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Who's in control with prayer?



I have a dear non-believer friend who is asking me questions about prayer.  I
believe this is a great way to share with him about God's power and His love
for us, but I just wanted to get some thoughts on the issue.  I myself have
been very baffled on the subject and realize I don't know anything about prayer
except that God hears us and that He is all powerful and that His will will be

So, what is prayer?  How does it work?  Specifically, if we ask for something,
and it happens, then we praise God for answering our prayers but if it doesn't,
then what happened?  We were asking the wrong thing?  God knows better and
gives us another outcome?  If so, why pray at all?  Echoing my friend's last
question, how do I view God's omnipotent power vs. my power to ask and change
the outcome of a situation?

More specifically, here is an excerpt of the email he sent, in response to a
near-accident I had on the freeway.  When I got to my destination, my friend
had told me that she had been praying for my safety since it had been raining
that day..."In your last email you wrote, "I tend to be very skeptical about
even prayer sometimes, but Betsy and I know how truly amazing it was that we
drove away completely unscathed!" Now are you saying that the praying
influenced the outcome of the situation? If so, then what about all your
prayers that haven't been answered?  Lets assume that all 4 drivers in your
situation prayed for their safety before they got in the car.  Why would your
prayer, then, be answered and not theirs?  Sure you could say that their
prayers were answered, in that nobody was killed, but then isn't that just
arbitrary?  So now since it's often acknowledged that God knows best, and
that He works in mysterious ways, then what effects would praying have on
the situation?  What if you didn't pray that day.  Would the outcome of the
accident still be the same?  If the outcome of the situation changes, then
that means your actions have a direct effect on God's will, which
subsequently is incongruous to the axiom that "God has his plan."  So I
guess my question in all of this is, if your thoughts affect God, and God
changes the sequence of events, then who exactly is in control of your world?"

first response

I am one of the Paraclete Forum team members. You may well hear from
more than one of us as we work together.

One great way to learn about prayer is to study the great prayers in the Bible.

I can strongly recommend two series that I believe will be helpful:



Many of the Psalms are exquisite prayers from which we can learn much
about God's heart for us.

C.S. Lewis said this about prayer, "When we are praying about the
result, say, of a battle or a medical consultation, the thought will
often cross our minds that, if we only knew it, the event is already
decided one way or the other. I believe this to be no good reason for
ceasing our prayers. The event certainly has been decided. In a
sense, it was decided before all the worlds. But one of the things
taken into account in deciding it, and therefore one of the things
that really causes it to happen, may be this very prayer that we are
now offering....Thus, shocking as it may sound, I conclude that we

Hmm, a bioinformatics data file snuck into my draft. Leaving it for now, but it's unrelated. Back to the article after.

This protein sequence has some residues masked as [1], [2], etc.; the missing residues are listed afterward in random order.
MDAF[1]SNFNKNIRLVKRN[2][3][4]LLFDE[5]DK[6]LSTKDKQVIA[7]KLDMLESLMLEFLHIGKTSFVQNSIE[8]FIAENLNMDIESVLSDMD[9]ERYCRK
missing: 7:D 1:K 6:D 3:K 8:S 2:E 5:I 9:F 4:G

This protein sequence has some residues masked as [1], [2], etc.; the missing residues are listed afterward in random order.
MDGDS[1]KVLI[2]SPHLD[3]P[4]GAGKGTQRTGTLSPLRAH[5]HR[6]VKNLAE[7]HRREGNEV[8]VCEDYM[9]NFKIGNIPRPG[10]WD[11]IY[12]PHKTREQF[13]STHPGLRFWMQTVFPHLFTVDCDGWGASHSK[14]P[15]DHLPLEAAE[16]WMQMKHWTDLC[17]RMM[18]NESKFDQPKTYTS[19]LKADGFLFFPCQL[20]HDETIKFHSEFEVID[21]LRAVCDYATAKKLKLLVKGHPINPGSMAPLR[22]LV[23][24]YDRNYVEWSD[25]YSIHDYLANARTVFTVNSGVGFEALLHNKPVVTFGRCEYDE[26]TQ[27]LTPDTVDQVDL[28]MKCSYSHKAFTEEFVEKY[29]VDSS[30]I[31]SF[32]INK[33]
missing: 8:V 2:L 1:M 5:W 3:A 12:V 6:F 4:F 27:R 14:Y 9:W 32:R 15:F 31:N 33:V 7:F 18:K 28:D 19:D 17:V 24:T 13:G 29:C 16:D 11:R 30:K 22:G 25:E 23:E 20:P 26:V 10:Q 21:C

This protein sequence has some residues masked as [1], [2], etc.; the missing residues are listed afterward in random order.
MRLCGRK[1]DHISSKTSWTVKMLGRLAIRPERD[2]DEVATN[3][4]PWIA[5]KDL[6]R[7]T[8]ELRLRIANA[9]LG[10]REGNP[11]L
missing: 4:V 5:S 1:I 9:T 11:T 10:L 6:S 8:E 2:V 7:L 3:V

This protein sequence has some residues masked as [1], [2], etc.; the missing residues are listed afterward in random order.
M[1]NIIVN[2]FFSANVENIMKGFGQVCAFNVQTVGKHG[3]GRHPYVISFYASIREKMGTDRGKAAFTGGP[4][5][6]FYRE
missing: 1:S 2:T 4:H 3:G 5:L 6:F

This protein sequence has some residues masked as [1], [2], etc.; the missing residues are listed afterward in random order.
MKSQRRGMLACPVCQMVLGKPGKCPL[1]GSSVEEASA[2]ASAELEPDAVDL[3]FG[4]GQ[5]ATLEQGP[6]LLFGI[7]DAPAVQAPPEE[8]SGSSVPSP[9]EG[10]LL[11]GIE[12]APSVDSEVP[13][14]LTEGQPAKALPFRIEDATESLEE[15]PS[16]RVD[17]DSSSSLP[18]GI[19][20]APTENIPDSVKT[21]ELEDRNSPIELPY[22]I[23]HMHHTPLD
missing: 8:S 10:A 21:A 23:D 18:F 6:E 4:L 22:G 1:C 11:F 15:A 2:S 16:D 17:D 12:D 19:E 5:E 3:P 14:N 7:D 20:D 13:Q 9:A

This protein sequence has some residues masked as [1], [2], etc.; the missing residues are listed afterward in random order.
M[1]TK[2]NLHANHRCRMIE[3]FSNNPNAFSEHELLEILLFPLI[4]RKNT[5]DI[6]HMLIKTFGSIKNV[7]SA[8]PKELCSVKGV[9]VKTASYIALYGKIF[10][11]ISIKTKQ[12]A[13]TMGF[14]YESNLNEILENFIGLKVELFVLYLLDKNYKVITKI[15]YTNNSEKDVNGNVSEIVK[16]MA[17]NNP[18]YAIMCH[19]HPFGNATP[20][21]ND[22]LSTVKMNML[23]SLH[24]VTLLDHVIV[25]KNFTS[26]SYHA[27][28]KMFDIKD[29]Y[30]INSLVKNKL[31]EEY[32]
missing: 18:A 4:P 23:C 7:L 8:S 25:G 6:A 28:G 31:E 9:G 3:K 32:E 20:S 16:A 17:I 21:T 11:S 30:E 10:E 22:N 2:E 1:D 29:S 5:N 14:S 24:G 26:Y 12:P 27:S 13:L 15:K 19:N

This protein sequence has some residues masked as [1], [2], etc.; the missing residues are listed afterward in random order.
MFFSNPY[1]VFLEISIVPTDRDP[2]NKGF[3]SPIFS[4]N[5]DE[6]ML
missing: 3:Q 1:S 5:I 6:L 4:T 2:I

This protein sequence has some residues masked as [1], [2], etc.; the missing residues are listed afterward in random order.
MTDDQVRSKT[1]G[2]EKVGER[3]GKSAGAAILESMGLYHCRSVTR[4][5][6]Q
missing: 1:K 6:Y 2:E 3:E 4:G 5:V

can at noon become part causes of an event occurring at ten o'clock."

(That is, even our prayers after an event affect the event. Now that
is strange to us, but I think it is true. We are up against a great
mystery in the matter of prayer).

"There is no question whether an event has happened because of your
prayer. When the event you prayed for occurs, your prayer has always
contributed to it. When the opposite event occurs, your prayer has
never been ignored; it has been considered and refused for your
ultimate good and the good of the whole universe."


second response

Your questions and comment on prayer is on the mind of many people I meet, an
important topic.  Why would two girls be saved in Afghanistan and many other
Christians killed in another place when people are praying for both?  I'm sure
John the Baptist was wondering about prayer when he sent a message to Christ
asking if he should look for someone else, Luke 7:20.  He was beheaded and the
Apostle John lived a long life.  Jesus loved and honored them both. We pray
because we are instructed to pray in contrast to being anxious.  We need to be
assured that God's wisdom is somewhat beyond ours in respect to who gets what,
when and how.  Jesus never placed a high value on the physical however
continually spoke of the spirit and soul.  Prayer is an acknow-ledgment that
God exists.  Prayer is an expression that we are children speaking to the
Father, sharing our pain, joy and needs.  Jesus in his suggestion for prayer
said we should pray for our daily food, ask for forgiveness and ask Jesus to
return that life here will be as it is in heaven.  That's a short but rather
important prayer suggestion.   Analyzing the result of prayer is probably not a
good idea in that our expectations are without God's view..   As I look back in
my life, 50 years as a Christian, I am very comfortable that God has been the
Good Shepherd, not intervening in all experiences that I might grow. We all
dislike pain and sorrow.    God also surprised me with grace and gifts when
I least deserved it.   It cautions me to not judge and help people only when
they appear to "deserve it".   I wish you well....keep praying.